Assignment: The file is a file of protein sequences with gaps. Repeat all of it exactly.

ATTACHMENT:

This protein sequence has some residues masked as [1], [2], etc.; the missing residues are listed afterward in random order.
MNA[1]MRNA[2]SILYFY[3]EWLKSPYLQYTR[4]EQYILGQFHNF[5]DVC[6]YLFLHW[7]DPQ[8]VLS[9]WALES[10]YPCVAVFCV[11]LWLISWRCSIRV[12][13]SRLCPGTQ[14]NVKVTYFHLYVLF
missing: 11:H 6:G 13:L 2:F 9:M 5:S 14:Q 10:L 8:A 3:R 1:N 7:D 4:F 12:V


This protein sequence has some residues masked as [1], [2], etc.; the missing residues are listed afterward in random order.
MNA[1]MRNA[2]SILYFY[3]EWLKSPYLQYTR[4]EQYILGQFHNF[5]DVC[6]YLFLHW[7]DPQ[8]VLS[9]WALES[10]YPCVAVFCV[11]LWLISWRCSIRV[12][13]SRLCPGTQ[14]NVKVTYFHLYVLF
missing: 11:H 6:G 13:L 2:F 9:M 5:S 14:Q 10:L 8:A 3:R 1:N 7:D 4:F 12:V